By J. Ron Eaker, M.D.
Roald Dahl once said, “It’s a funny thing about mothers and fathers. Even when their own child is the most disgusting little blister you could ever imagine, they still think that he or she is wonderful.” Blisters and all, there comes a point in many couples lives that they make a decision that they don’t want any more children. Granted there may be single folks who also make this decision, yet the vast majority of those who want to do something permanent surrounding birth control do it in the auspices of the family.
Putting aside any moral or religious grounds for or against sterilization (that is a debate for another day) I want to explore the various options for permanent contraception.
Surgical sterilization, or having one’s “tubes tied,” generally refers to a procedure that permanently blocks, removes or destroys both fallopian tubes. Many of you remember from high school anatomy that the fallopian tubes are the meeting place of the egg and the sperm as they begin their courtship. There are a variety of techniques for accomplishing sterilization and each has its unique advantages and disadvantages.
Two ways of surgically altering the tubes are associated with the immediate postpartum period. If a woman has a caesarean section the tubes are prominently displayed at the time of the surgery. It is a relatively simple matter to perform a sterilization procedure at this time. There are various ways of accomplishing this but they all involve either cutting, tying or removing a portion of the tubes.
Recently there has been a move to actually remove the ends of the tubes, or even the entire tube itself, instead of just a small portion. Recent studies suggest there is a higher incidence of ovarian cancer in women with intact tubes as opposed to those who have had their tubes removed. Understand this doesn’t mean in any way there is an association with having a tubal ligation and ovarian cancer. It means just the opposite, that is, removing the tubes may lower the risk of cancer of the ovaries. There are even clips that can be placed across the tubes at the time of surgery.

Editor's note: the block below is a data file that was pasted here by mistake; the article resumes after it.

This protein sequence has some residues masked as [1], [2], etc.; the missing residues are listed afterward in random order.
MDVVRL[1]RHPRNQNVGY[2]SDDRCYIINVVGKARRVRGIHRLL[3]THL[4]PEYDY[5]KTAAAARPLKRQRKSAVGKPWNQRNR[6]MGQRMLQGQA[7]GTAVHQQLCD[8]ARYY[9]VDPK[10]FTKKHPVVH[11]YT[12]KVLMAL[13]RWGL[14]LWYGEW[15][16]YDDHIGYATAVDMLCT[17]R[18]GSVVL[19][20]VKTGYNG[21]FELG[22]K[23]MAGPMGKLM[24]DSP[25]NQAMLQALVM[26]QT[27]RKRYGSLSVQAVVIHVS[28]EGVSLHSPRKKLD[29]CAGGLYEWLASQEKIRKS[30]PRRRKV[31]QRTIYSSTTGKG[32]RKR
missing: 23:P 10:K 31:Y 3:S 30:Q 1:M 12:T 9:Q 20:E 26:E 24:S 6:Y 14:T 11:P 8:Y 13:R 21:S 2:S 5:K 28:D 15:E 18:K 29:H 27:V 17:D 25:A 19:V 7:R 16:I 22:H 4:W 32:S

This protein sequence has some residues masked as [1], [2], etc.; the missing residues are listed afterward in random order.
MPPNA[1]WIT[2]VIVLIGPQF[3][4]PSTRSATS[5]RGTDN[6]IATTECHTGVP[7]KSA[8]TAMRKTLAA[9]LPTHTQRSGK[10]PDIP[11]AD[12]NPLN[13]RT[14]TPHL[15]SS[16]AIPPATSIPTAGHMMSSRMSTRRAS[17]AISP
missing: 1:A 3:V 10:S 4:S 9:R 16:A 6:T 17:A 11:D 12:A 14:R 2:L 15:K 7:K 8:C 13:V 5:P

If a woman delivers vaginally, she may also easily undergo a surgical procedure shortly thereafter to tie her tubes. This involves a small cut below the belly button (with anesthesia of course) and again, there are a variety of techniques for accomplishing the procedure. It is feasible at this time because the uterus is still quite large and easily accessed from this small incision. In general, having a sterilization procedure after having a baby doesn’t prolong or intensify your recovery.
Another common approach for permanent sterilization is accomplished as an outpatient by means of laparoscopy. This is a procedure that involves one or two very small cuts on the abdomen in which an instrument is inserted and the tubes are visualized. Again, clips can be placed across the tubes or, more commonly, the tubes are cauterized, destroying their lumen (inside) and blocking anything from passage. A surgeon can still remove a portion or all of the tube by this technique. It is an outpatient procedure and the recovery time is brief.
What To Expect
Many women express concerns about possible changes after a tubal. They have heard from family, neighbors and that trusted medical text, the Internet, that having a tubal will cause a woman to have irregular, heavy, painful cycles. This is largely a myth. Many women are on hormonal contraception (the pill, patch, etc.) prior to getting their tubes tied. Naturally, once they have had the procedure there is no reason to continue the hormones, so they stop. The pill and other hormonal contraceptives are powerful medicines and very effective at regulating cycles and reducing both period amounts and associated cramping. Coming off these pills often results in a resumption of bothersome cycles, so it is stopping the pills, not having the tubal, that is responsible for most menstrual difficulties after the procedure.
A newer technique called Essure is an outpatient (and sometimes office) procedure that involves placing a scope vaginally through the cervix into the uterine canal. Using a specialized instrument, a small metal coil is placed in each tube occluding their openings. It has the advantage of not requiring any abdominal cuts, but does require proving the tubes are blocked by doing an X-ray a few weeks later.
Not to be left out, the male can also do his part to stamp out fertility by getting a vasectomy. This is a procedure that blocks the Vas Deferens, the tube traversed by sperm from the testes. The testicles continue to produce sperm, but the sperm are reabsorbed by the body. Like the tubal, there are various techniques for accomplishing this, all with similar efficacy.
The decision not to have any additional children involves many facets. Each person should approach it with the intent of it being permanent, as reversals of these procedures are difficult and not always effective.
This article appears in the September 2015 issue of Augusta Family Magazine.
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